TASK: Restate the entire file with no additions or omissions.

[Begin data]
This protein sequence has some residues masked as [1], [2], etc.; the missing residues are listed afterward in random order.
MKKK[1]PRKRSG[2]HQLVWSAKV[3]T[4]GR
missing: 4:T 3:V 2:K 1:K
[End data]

This protein sequence has some residues masked as [1], [2], etc.; the missing residues are listed afterward in random order.
MKKK[1]PRKRSG[2]HQLVWSAKV[3]T[4]GR
missing: 4:T 3:V 2:K 1:K